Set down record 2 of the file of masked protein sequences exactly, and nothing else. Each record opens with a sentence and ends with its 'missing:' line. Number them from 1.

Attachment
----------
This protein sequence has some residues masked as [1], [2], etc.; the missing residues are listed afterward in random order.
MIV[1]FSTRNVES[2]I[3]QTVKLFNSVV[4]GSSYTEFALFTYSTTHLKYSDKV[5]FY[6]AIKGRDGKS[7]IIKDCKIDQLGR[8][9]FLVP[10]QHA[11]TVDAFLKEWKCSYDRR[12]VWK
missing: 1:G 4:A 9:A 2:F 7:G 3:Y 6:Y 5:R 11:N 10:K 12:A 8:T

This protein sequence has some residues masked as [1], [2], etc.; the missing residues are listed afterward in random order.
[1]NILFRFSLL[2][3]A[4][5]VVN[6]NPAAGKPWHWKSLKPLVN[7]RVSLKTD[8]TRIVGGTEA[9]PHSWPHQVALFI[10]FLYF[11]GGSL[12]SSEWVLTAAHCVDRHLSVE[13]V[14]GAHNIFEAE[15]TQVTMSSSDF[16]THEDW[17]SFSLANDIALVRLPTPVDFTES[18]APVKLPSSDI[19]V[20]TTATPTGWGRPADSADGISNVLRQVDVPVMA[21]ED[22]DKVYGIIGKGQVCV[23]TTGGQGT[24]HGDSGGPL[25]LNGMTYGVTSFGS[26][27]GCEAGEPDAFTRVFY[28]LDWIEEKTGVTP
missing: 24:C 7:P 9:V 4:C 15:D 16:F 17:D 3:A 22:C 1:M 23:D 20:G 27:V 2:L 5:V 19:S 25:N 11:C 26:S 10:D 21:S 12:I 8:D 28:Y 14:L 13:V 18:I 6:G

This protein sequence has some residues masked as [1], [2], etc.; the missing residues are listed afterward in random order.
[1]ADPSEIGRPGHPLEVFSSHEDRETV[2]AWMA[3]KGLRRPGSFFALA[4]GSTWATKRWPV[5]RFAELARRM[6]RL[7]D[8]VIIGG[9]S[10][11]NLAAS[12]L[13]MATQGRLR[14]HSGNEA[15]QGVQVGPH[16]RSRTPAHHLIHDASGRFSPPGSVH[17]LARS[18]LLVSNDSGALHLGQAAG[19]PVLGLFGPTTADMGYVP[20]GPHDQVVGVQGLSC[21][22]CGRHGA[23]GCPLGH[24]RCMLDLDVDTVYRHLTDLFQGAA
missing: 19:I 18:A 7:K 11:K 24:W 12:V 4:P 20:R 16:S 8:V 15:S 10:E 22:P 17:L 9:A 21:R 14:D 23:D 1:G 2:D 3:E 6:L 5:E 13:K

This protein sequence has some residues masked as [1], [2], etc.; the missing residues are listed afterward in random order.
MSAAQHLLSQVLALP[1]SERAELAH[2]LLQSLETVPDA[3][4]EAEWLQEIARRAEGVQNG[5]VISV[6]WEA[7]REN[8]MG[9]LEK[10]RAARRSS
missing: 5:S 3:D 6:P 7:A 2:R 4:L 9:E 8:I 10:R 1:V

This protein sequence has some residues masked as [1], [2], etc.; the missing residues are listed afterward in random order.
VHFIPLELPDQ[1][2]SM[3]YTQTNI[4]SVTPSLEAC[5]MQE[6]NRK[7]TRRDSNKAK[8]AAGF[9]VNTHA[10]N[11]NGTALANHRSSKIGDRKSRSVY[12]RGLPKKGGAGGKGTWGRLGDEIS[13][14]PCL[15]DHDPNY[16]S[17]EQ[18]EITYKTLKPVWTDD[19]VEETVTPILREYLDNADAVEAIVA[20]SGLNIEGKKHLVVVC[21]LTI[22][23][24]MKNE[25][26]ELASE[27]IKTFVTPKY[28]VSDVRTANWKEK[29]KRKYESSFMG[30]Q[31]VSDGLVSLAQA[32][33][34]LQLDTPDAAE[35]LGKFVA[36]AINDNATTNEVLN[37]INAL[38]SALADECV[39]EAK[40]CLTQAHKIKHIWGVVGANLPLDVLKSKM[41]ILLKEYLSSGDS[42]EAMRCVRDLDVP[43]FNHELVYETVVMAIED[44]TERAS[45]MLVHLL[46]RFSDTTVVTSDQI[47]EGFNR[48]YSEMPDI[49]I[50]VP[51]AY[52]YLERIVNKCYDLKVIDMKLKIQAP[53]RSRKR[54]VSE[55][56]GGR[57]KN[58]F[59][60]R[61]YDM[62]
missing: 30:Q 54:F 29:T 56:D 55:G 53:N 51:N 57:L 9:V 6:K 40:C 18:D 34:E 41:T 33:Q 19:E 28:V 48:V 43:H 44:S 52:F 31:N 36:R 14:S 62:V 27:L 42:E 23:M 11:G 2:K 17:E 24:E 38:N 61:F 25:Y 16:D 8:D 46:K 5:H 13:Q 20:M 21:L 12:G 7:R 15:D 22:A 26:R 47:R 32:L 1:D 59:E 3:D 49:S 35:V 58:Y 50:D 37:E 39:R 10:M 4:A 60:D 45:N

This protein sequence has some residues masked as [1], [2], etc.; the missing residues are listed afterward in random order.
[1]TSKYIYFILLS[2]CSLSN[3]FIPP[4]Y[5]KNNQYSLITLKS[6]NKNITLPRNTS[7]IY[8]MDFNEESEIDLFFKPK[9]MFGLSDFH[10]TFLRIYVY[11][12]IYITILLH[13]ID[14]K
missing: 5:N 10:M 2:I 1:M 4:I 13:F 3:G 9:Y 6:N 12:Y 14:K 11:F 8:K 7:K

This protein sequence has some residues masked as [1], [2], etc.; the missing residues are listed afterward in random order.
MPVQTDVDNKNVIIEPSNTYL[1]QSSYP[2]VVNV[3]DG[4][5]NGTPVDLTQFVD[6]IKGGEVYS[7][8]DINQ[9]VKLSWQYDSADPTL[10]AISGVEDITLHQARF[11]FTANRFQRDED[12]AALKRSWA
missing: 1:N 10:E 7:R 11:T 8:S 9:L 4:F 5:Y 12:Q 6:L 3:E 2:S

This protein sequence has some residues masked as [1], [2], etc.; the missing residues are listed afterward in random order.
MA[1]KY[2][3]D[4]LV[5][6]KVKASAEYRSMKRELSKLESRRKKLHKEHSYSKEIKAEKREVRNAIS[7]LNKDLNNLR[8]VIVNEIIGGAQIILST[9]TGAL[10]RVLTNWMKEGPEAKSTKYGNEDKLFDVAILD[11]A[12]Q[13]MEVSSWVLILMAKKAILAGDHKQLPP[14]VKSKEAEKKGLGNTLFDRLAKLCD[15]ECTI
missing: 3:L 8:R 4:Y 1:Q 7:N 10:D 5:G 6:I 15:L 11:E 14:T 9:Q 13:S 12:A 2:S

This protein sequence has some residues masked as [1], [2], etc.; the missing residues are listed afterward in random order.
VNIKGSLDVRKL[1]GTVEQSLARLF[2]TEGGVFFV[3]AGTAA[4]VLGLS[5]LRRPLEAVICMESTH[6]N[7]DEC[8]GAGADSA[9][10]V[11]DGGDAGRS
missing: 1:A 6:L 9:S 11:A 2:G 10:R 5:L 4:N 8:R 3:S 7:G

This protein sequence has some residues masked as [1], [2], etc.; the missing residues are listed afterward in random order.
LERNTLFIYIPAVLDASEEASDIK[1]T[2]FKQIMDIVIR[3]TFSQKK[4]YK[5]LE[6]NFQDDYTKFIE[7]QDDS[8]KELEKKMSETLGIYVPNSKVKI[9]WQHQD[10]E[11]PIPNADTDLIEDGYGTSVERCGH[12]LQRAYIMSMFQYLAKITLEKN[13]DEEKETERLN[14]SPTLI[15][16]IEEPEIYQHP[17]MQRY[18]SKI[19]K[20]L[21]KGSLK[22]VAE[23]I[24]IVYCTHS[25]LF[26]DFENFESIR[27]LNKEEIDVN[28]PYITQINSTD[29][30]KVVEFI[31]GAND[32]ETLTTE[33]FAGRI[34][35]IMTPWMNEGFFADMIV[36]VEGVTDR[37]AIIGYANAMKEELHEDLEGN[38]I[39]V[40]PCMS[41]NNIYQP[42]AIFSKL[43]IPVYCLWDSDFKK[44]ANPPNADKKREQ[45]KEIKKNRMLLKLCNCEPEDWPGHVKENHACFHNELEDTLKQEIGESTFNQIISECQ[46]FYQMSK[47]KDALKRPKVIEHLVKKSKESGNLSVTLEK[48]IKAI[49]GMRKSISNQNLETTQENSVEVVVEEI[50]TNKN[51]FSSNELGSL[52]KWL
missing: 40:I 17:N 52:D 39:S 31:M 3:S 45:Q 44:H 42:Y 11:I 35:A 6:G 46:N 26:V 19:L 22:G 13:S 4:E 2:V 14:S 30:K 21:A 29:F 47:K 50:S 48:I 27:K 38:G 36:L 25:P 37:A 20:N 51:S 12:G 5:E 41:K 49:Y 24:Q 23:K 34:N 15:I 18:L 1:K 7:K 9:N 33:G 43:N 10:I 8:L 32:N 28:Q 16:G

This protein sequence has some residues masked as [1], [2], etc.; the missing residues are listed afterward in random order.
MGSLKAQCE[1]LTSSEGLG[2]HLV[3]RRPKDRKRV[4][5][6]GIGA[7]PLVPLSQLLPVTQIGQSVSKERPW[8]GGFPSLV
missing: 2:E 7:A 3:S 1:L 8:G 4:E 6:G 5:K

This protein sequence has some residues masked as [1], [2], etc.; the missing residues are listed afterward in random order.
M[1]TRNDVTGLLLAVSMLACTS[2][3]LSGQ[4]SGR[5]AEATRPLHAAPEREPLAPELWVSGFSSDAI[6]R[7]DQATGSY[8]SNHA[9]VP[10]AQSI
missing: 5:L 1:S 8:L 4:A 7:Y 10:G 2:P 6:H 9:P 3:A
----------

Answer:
This protein sequence has some residues masked as [1], [2], etc.; the missing residues are listed afterward in random order.
[1]NILFRFSLL[2][3]A[4][5]VVN[6]NPAAGKPWHWKSLKPLVN[7]RVSLKTD[8]TRIVGGTEA[9]PHSWPHQVALFI[10]FLYF[11]GGSL[12]SSEWVLTAAHCVDRHLSVE[13]V[14]GAHNIFEAE[15]TQVTMSSSDF[16]THEDW[17]SFSLANDIALVRLPTPVDFTES[18]APVKLPSSDI[19]V[20]TTATPTGWGRPADSADGISNVLRQVDVPVMA[21]ED[22]DKVYGIIGKGQVCV[23]TTGGQGT[24]HGDSGGPL[25]LNGMTYGVTSFGS[26][27]GCEAGEPDAFTRVFY[28]LDWIEEKTGVTP
missing: 24:C 7:P 9:V 4:C 15:D 16:F 17:D 3:A 22:C 1:M 23:D 20:G 27:V 2:L 5:V 19:S 25:N 11:C 26:S 10:D 21:S 12:I 8:D 28:Y 14:L 13:V 18:I 6:G